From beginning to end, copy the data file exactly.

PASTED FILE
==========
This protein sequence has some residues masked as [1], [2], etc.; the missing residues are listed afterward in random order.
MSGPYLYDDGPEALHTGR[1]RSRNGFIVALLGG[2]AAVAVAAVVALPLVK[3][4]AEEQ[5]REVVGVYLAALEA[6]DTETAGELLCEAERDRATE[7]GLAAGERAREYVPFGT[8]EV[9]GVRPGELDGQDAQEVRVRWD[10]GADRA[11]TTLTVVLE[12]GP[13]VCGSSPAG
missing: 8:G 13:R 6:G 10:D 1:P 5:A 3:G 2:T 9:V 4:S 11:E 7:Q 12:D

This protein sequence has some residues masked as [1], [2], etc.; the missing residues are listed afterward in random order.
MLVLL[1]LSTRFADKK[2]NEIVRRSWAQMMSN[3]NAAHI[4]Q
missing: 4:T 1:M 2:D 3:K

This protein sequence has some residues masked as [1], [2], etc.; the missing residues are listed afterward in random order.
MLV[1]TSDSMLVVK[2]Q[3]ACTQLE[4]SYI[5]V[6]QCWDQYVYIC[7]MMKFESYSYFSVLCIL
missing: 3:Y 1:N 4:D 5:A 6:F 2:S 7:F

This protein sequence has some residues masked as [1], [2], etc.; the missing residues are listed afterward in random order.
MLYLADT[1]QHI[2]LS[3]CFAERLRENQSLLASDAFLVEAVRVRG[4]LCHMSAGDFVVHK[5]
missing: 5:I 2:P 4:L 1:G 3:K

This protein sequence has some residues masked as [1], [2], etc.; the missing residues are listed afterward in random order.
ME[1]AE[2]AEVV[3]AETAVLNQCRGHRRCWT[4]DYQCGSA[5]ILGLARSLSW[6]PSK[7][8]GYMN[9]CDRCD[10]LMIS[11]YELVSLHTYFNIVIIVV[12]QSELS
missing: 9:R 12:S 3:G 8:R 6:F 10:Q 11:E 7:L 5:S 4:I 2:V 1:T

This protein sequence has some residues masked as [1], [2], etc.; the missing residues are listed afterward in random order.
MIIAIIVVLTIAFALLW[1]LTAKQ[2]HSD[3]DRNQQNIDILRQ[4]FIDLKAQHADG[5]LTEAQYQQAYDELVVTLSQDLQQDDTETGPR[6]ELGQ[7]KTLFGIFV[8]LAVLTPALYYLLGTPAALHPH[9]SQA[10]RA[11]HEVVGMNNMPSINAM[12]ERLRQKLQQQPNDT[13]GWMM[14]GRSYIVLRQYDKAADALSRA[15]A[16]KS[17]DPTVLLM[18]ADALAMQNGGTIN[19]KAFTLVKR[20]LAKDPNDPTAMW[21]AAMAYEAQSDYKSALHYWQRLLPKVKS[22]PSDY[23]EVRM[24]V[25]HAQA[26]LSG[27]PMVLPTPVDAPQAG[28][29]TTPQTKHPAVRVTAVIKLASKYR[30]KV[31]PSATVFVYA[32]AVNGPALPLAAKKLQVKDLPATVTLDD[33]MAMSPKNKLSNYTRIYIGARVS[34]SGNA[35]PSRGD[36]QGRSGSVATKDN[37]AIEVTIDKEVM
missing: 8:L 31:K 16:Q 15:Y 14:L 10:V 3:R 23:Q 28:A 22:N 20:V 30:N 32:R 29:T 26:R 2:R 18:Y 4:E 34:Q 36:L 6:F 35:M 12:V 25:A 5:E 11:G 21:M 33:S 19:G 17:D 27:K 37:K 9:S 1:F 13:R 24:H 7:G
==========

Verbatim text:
This protein sequence has some residues masked as [1], [2], etc.; the missing residues are listed afterward in random order.
MSGPYLYDDGPEALHTGR[1]RSRNGFIVALLGG[2]AAVAVAAVVALPLVK[3][4]AEEQ[5]REVVGVYLAALEA[6]DTETAGELLCEAERDRATE[7]GLAAGERAREYVPFGT[8]EV[9]GVRPGELDGQDAQEVRVRWD[10]GADRA[11]TTLTVVLE[12]GP[13]VCGSSPAG
missing: 8:G 13:R 6:G 10:D 1:P 5:A 3:G 2:T 9:V 4:S 11:E 7:Q 12:D

This protein sequence has some residues masked as [1], [2], etc.; the missing residues are listed afterward in random order.
MLVLL[1]LSTRFADKK[2]NEIVRRSWAQMMSN[3]NAAHI[4]Q
missing: 4:T 1:M 2:D 3:K

This protein sequence has some residues masked as [1], [2], etc.; the missing residues are listed afterward in random order.
MLV[1]TSDSMLVVK[2]Q[3]ACTQLE[4]SYI[5]V[6]QCWDQYVYIC[7]MMKFESYSYFSVLCIL
missing: 3:Y 1:N 4:D 5:A 6:F 2:S 7:F

This protein sequence has some residues masked as [1], [2], etc.; the missing residues are listed afterward in random order.
MLYLADT[1]QHI[2]LS[3]CFAERLRENQSLLASDAFLVEAVRVRG[4]LCHMSAGDFVVHK[5]
missing: 5:I 2:P 4:L 1:G 3:K

This protein sequence has some residues masked as [1], [2], etc.; the missing residues are listed afterward in random order.
ME[1]AE[2]AEVV[3]AETAVLNQCRGHRRCWT[4]DYQCGSA[5]ILGLARSLSW[6]PSK[7][8]GYMN[9]CDRCD[10]LMIS[11]YELVSLHTYFNIVIIVV[12]QSELS
missing: 9:R 12:S 3:G 8:R 6:F 10:Q 11:E 7:L 5:S 4:I 2:V 1:T

This protein sequence has some residues masked as [1], [2], etc.; the missing residues are listed afterward in random order.
MIIAIIVVLTIAFALLW[1]LTAKQ[2]HSD[3]DRNQQNIDILRQ[4]FIDLKAQHADG[5]LTEAQYQQAYDELVVTLSQDLQQDDTETGPR[6]ELGQ[7]KTLFGIFV[8]LAVLTPALYYLLGTPAALHPH[9]SQA[10]RA[11]HEVVGMNNMPSINAM[12]ERLRQKLQQQPNDT[13]GWMM[14]GRSYIVLRQYDKAADALSRA[15]A[16]KS[17]DPTVLLM[18]ADALAMQNGGTIN[19]KAFTLVKR[20]LAKDPNDPTAMW[21]AAMAYEAQSDYKSALHYWQRLLPKVKS[22]PSDY[23]EVRM[24]V[25]HAQA[26]LSG[27]PMVLPTPVDAPQAG[28][29]TTPQTKHPAVRVTAVIKLASKYR[30]KV[31]PSATVFVYA[32]AVNGPALPLAAKKLQVKDLPATVTLDD[33]MAMSPKNKLSNYTRIYIGARVS[34]SGNA[35]PSRGD[36]QGRSGSVATKDN[37]AIEVTIDKEVM
missing: 8:L 31:K 16:Q 15:Y 14:L 10:V 3:R 23:Q 28:A 22:N 20:V 30:N 32:R 29:T 26:R 2:R 18:Y 4:E 34:Q 36:L 6:F 35:M 12:V 25:A 5:E 11:G 21:M 33:S 19:G 17:D 27:K 37:K 9:S 1:F 13:R 24:H 7:G